Starting At The Bottom - The Infinite Ascent

There is a pyramid of value traits I sometimes address when training a staff. I call it The Infinite Ascent. 

When we work with others in a person-to-person live dynamic, there are certain things that our participants (audience, students, trainees, etc.) want from us, consciously or not. The Infinite Ascent attempts to distill a variety of those desires down to three categories.

Picture a mountain ascending high in front of you. It is divided into three natural levels. The bottom level is made up of green trees. The middle level is gray rock. The upper level is white snow. And above that you cannot see, because the peak of the mountain disappears into the clouds. 

 

 

The tree level at the bottom of the mountain is labeled willingness. This is the base level trait that must be present in our behavior for all purposeful growth, improvement, and results. To take on anything hard or difficult we need the effort. To work through a challenge or stress of doing something new at work or in our communication we have to be willing to try, to fail, to experiment, to be dogged.

The mid level of rock is labeled resonance. People who display high resonance are able to connect with others and form positive relationships. Resonance is different than charisma. Charisma draws people into us by how we look, sound, and move, but charisma is not necessary to make friendships or meaningful connections, and it certainly does not dictate lasting relationships (Hello, Hollywood).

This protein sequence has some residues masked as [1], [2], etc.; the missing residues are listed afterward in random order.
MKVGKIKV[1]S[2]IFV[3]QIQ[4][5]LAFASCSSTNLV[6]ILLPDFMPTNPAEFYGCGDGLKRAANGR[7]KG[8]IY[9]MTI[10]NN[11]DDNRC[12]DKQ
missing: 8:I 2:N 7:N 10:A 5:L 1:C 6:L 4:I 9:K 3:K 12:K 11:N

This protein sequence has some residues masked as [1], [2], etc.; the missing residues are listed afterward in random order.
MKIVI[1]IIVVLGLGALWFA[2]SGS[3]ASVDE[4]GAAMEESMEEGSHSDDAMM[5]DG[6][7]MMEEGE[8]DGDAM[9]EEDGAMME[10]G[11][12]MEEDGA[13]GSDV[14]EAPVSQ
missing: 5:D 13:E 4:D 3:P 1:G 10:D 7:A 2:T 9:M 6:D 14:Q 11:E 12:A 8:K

Resonant people are active in their intention to respect others, regardless of position, title, or other inconsequentialities to being human. When resonant people listen, they do it as a full-on 100% effort, not as a side task amongst other 'more important' things or interruptions. Resonance is empathetic and friendly.

The upper level of snow in our mountain model is labeled skill. Skill here is defined as the tactical stuff we know and do. Skill provides us with credibility and results and they are really important, but sometimes they are not important at all to those people to whom we mean the most. Are your fiends interested in you for your work skills? Family going to leave you due to your lack of tactical knowledge? Probably not so much.

The thing about mountains is that when climbing we expect it to eventually stop. But this one doesn't. (Thus the "Infinite" part, eh? eh?) Somewhere within the cloud covering, where its peak would typically be, there is only more mountain. The metaphor is of course that we must always be mindful of our eternal capacity for willingness, our ability to resonate with others, and our never-ending improvement of our skills.

Transient